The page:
Keep Walking – Business Lessons from a Whiskey Blender

While the story of Steve Jobs and Apple dominates the landscape of business case-study success stories, there are lessons to be learnt about how to build a great business from a whiskey blender called Johnnie.

Leverage: while most whiskey distilleries devote themselves to the time consuming (10-20 years) and laborious task of creating whiskey, Johnnie Walker would simply buy whiskeys from a range of distillers and then blend and repackage them.
That’s some serious leverage.

Consistency: making Scotch demands a mix of art, science, alchemy and luck. Johnnie Walker didn’t like those odds. People prefer consistency to art. By blending a range of whiskeys, he was able to deliver a consistent, reliable product.

Branding: Johnnie Walker must have been one of the first products to successfully segment it’s market: each sub-brand (red,black, green, blue etc) has its own distinctive personality and market. The business has a product for each segment of the market: from cheap cans of mixed red label and coke, to the prestige of Blue Label, all the way up to a bottle that will set you back $5k – or $650 a glass at Rockpool.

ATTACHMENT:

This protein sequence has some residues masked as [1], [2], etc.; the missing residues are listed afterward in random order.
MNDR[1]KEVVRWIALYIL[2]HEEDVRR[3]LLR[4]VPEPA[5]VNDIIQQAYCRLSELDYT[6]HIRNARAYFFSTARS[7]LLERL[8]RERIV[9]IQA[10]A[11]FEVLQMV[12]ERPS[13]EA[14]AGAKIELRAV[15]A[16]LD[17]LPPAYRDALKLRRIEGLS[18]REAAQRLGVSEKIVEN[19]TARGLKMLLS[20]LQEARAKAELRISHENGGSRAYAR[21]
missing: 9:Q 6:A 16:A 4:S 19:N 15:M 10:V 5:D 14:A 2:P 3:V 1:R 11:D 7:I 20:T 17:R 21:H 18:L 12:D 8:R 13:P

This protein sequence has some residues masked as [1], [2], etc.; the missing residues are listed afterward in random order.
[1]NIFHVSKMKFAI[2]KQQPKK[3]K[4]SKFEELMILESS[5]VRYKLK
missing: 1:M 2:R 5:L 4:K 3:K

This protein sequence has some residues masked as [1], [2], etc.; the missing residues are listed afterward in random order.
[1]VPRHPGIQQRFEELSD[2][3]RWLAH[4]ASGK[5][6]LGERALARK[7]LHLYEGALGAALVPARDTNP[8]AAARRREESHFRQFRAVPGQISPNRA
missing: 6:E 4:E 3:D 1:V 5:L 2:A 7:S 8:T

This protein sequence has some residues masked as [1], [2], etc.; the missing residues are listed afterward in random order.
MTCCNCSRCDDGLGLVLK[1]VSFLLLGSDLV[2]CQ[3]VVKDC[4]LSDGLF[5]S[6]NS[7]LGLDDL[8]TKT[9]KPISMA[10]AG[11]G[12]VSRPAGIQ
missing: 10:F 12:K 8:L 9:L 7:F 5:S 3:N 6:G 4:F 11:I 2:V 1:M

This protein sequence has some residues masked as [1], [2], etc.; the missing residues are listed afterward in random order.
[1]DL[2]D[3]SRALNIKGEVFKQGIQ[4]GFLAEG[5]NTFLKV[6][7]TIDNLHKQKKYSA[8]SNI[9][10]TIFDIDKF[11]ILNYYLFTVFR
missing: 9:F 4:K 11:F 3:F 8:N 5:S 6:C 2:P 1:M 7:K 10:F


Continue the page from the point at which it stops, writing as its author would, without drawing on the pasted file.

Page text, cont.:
The business also pioneered the ‘walking man’ image and the ‘keep walking slogan, which has burnt itself into the minds of consumers, as a symbol of determination and staying the course.

By turning the label to an angle of 24% they were able to increase the size of the font and make the bottle stand out on the shelf. Such a simple way to stand out and be noticed.

Dont’t be the racehorse, own the racecourse: when the business started to gain success they started buying up distilleries to ensure a regular supply.

Innovation: Johnnie Walker changed the shape of the whiskey bottle to something more square than normal. This made it more distinctive, but it also meant far less breakage on its journey around the world to establish itself as the global super-brand it is today.

Story: you’re not just buying a product, you’re buying a story. This is one of the most powerful uses of film to tell a brand.
(thanks to Steve Sammartino and his Startup Blog for alerting me to this great video)

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